(2) The community is more immanent and tangible; you're actually getting substantive and measurable benefits from living in the community, and so it's more possible to assess your payment in return. By contrast, it's more difficult to assess how much a vast faraway national government is contributing to me, and how much I should pay in terms of liberties in return. Furthermore, in the small community, you're more able to interact with neighbors and leaders and influence policy. In a self-contained Jewish community, for example, you actually know the rabbi himself who's deciding religious law, and there's real accountability.

So it's a simple question of Locke-ian consent-of-the-governed. In a vast nation, it's difficult to assume that the citizens all consent to the government's policies, and so the government must be as limited as possible, so as to offer the least possible opportunities for citizens to object to its policies. But in a smaller community, it is easier to assume consent of the governed, and so coercion is more conscionable.

I tried arguing with an Israeli today, but I wasn't able to disabuse him of the notion that the minority is obligated to obey the majority. Sigh...

Izgad said...

Took care of it.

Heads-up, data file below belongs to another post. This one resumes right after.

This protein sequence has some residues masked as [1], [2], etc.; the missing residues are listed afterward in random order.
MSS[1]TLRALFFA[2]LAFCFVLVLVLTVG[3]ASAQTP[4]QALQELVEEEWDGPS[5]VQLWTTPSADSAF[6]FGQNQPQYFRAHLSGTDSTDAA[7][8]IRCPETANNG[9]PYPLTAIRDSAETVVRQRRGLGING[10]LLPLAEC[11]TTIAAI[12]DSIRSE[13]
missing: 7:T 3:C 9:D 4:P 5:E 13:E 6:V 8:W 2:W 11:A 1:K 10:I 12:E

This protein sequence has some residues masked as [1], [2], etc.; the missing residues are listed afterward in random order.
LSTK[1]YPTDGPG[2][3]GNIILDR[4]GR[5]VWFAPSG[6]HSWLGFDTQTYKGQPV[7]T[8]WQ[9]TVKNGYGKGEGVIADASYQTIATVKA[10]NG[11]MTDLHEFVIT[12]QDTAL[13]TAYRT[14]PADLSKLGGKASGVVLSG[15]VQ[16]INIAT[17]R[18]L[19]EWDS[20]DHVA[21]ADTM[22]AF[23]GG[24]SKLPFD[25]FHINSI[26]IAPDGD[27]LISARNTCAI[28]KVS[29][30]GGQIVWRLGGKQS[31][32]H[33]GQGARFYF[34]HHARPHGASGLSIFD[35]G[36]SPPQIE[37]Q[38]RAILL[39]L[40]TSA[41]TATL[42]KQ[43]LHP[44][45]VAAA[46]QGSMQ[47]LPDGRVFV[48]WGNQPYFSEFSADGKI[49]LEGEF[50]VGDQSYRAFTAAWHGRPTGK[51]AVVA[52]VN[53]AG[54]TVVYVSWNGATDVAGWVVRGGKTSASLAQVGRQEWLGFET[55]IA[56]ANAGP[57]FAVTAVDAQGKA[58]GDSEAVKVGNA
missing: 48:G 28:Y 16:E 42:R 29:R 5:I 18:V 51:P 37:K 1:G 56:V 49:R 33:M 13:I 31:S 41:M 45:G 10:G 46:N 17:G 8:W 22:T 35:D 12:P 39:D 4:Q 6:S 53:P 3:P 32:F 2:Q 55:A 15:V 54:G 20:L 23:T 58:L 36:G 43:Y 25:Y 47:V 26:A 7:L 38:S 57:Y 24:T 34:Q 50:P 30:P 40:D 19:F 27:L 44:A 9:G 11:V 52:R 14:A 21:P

R' Daniel said...

I agree- secular liberals are trying to sanitize our nation's history by purging it of its Judeo-Christian moral roots. The truth is that the people who founded this country and who settled here since the 1600's were either Catholics, Protestants, or Jews, and this continued well into the 1950's and early 60's, when liberalized immigration laws permitted for the influx of Asians and others, and when atheism, new spiritual movements, and other alternative religious expressions began to develop. Our country's roots are truly rooted in the Tanakh. One would be surprised to know that the Puritans and even today's evangelicals do not generally cite any NT passages in their articulation of social views because the bulk of the NT does not really articulate any moral positions. These Christians always cited passages from Leviticus and what not to support their moral agendas, and the Puritans even wanted Hebrew to be America's official language. Liberal Christians, on the other hand, cite very often the words of Oto HaIsh since these teachings stress more of what suits their agenda (abrogation of the Torah's injunctions against toeva and abortion, an emphasis on peace, socialism, etc.)

Mikewind Dale said...

At first, I read "Oto HaIsh" as "Otto Halsh", and I tried thinking, "Who is this German?". Lol

no one said...

great post